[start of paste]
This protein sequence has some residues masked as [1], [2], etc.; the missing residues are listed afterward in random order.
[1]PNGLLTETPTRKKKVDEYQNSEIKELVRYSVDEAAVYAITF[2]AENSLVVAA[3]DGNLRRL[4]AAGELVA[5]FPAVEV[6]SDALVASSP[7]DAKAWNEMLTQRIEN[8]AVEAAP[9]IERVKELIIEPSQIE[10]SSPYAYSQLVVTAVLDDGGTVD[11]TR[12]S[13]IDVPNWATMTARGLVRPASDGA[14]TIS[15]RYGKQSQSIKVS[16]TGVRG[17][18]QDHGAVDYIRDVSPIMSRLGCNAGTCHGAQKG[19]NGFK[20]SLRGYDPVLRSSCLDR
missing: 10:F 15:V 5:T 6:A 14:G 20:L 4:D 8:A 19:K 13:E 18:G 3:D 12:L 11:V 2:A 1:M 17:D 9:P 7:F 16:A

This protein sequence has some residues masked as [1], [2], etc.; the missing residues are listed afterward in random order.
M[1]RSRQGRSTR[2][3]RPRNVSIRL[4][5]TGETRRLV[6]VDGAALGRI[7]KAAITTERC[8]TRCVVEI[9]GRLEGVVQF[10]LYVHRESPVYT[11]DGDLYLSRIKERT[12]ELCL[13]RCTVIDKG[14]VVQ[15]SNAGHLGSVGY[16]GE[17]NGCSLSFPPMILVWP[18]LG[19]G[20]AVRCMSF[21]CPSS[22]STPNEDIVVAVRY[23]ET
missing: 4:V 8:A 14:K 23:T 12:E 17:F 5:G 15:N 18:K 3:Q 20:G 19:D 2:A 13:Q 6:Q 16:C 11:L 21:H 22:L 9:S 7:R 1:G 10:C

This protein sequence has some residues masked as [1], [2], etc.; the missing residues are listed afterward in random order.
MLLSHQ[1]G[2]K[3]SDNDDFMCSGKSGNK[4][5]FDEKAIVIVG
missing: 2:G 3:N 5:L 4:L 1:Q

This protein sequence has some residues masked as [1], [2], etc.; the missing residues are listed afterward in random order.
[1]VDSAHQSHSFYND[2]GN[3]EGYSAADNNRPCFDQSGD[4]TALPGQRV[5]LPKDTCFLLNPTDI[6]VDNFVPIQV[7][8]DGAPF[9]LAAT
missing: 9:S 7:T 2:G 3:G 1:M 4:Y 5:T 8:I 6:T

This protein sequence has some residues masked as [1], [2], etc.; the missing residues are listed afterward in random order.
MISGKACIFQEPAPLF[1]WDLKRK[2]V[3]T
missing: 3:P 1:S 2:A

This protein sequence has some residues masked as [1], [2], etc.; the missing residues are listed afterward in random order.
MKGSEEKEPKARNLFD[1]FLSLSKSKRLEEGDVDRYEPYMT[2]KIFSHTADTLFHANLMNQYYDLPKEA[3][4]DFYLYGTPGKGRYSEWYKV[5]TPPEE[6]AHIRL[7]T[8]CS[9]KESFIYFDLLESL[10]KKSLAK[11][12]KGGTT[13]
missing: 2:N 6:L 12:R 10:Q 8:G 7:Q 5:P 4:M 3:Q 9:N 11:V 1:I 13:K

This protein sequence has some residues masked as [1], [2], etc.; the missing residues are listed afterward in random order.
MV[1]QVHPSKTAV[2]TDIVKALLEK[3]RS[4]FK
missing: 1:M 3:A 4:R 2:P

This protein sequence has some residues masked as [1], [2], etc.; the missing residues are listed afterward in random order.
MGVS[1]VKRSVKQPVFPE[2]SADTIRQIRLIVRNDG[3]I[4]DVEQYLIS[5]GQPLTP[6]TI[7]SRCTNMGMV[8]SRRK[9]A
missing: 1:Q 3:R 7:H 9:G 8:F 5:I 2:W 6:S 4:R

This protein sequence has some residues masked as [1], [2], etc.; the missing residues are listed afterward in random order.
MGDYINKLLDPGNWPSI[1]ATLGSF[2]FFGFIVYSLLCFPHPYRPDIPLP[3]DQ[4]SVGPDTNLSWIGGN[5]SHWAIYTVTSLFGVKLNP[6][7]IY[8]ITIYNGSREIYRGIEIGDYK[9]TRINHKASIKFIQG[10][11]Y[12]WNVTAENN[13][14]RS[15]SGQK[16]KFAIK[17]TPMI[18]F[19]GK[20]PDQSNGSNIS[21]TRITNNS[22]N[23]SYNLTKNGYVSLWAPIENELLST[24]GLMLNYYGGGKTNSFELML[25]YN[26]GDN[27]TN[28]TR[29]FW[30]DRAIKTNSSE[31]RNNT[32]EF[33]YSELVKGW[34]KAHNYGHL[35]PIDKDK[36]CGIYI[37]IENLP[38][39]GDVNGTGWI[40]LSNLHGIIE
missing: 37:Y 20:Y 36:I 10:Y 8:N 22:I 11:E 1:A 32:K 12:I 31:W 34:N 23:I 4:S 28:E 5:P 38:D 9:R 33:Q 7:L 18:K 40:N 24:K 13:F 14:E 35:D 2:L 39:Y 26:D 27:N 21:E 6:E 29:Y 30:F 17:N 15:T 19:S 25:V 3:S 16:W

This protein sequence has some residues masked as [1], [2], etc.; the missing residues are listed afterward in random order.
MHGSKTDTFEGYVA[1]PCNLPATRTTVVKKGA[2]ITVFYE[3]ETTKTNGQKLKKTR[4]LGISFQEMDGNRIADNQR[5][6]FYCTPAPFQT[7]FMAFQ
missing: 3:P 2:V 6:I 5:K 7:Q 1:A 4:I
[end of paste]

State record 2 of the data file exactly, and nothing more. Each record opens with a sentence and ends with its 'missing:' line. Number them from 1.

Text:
This protein sequence has some residues masked as [1], [2], etc.; the missing residues are listed afterward in random order.
M[1]RSRQGRSTR[2][3]RPRNVSIRL[4][5]TGETRRLV[6]VDGAALGRI[7]KAAITTERC[8]TRCVVEI[9]GRLEGVVQF[10]LYVHRESPVYT[11]DGDLYLSRIKERT[12]ELCL[13]RCTVIDKG[14]VVQ[15]SNAGHLGSVGY[16]GE[17]NGCSLSFPPMILVWP[18]LG[19]G[20]AVRCMSF[21]CPSS[22]STPNEDIVVAVRY[23]ET
missing: 4:V 8:A 14:K 23:T 12:E 17:F 5:G 15:N 18:K 3:Q 20:G 19:D 2:A 13:Q 6:Q 16:C 11:L 21:H 22:L 9:S 7:R 1:G 10:C